Rimas Čuplinskas – Thoughts on Language and Lithuanian Identity


Rimas Čuplinskas is a Canadian and Lithuanian citizen born in Toronto, co-founder and Creative Director of Umlautmedia, a media and design agency based in Germany and Lithuania. He studied philosophy and computer science at the Rheinische Friedrich-Wilhelms University in Bonn (Germany) and was Director of the European Lithuanian Cultural Centre and Chairman of the Board of the private Lithuanian Secondary School in Germany (Vasario 16-tosios gimnazija). In 1990 he served as Secretary for Foreign Correspondence to Vytautas Landsbergis, first Head of State of the re-established Republic of Lithuania.

An active member of the Lithuanian World Community, he was interviewed by the Community magazine “Pasaulio lietuvis” (World Lithuanian) and spoke about his family – his well-known parents, Dr. Judita and Eugenijus Čuplinskas, and grandfather, Jonas Matulionis. The latter held important positions in Lithuanian political life before the Soviet occupation and continued in leadership roles for Lithuanian refugees in Germany, England and Canada. He was the first president of the Lithuanian Canadian Community, and the Lithuanian World Community. With his wife Aniceta, he passed on a legacy of Lithuanian spirit and identity to his daughter Judita and her husband and thus to his grandchildren.

Lithuanian cultural values were instilled in the family, and reinforced through activities in the sizeable Lithuanian community in Toronto. For Rimas, the consistent and exclusive use of Lithuanian at home was a key factor in shaping his Lithuanian identity. Speaking another language was not problematic, but original and meaningful, as he grew up in Canada where multiculturalism was encouraged. Having studied at the Lithuanian high school in Germany, and maintaining close ties with Lithuania, he is completely fluent, but concedes that fluency level is not necessarily fundamental to a person’s commitment to the future of Lithuania.

This commitment, deeply felt by his grandparents and parents as a constant fight against the injustice suffered by Lithuania, was the key to their activism and his: maintaining the language and also taking on some degree of responsibility for the future of Lithuania.

After a year of study at the Lithuanian high school in Germany, visits to Lithuania were arranged for students from abroad. Rimas’ first visit to Lithuania at age 17 shaped the course of his journey. Earlier, through youth organizations in Canada, he had corresponded with several Lithuanian dissidents, whom he contacted in Lithuania.  At that time, in the late 80’s, the Freedom movement was gaining traction and he was well able to assist in conveying information about it to the Western press. Instead of returning to Canada, he decided to pursue his studies in Germany, and graduated from the high school with top grades.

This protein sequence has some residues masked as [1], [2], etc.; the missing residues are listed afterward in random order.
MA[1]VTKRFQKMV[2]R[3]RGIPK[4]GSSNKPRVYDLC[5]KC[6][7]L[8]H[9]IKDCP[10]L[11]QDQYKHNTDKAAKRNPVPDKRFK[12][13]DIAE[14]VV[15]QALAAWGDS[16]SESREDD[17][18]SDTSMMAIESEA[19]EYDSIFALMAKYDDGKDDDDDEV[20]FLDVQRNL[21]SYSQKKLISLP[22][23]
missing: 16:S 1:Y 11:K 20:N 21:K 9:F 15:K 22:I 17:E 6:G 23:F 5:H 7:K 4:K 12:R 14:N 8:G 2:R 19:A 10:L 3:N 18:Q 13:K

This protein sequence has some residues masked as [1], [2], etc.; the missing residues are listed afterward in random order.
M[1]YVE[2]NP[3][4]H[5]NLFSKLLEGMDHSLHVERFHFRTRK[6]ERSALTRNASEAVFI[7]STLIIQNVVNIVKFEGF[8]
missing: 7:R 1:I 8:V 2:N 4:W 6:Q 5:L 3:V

In 1989, with the Freedom Movement in full force, there were many foreign correspondents in Vilnius, where Rimas became indispensable as a translator, and finally, in 1990, witnessed the Reinstatement of Lithuanian Independence on March 11. He was quickly recruited to be Vytautas Landsbergis’ foreign correspondence secretary, and though he had been admitted to study at Vilnius University, had managed only one semester of classes during this unprecedented and exciting historic period for Lithuania. Realizing that he needed to continue his studies, he enrolled at a university in Bonn. From philosophy and political science he eventually turned to neuroinformatics and systematic theology, graduated with a Master’s degree and taught at the same university for seven years.

Rimas’ community work continued with an online project “langas.net”, a collection of advice and information for Lithuanians studying abroad, with live meetings in Lithuania. He also became a member of the World Lithuanian Community Board, and in 2007 – the Board of the Lithuanian high school. He was a founder and director of the European Lithuanian Cultural Centre (beside the high school in Huttenfeld), later forced to close due to lack of funding. The events he initiated at the Centre became multicultural, because of his conviction that working on projects together with other ethnic communities was far more original than merely “presenting” Lithuanian culture to an audience. Because it appeared that Lithuania did not yet see itself as a full-fledged member of the European Union, those projects were meant to enhance the country’s position. Rimas believes that activities and communication with other groups will naturally create a country’s positive image. Those who have the courage of their convictions do not need to worry about constructing an “image”.  

Currently living in Lithuania, Rimas is raising a family with his wife Agnė Ručytė.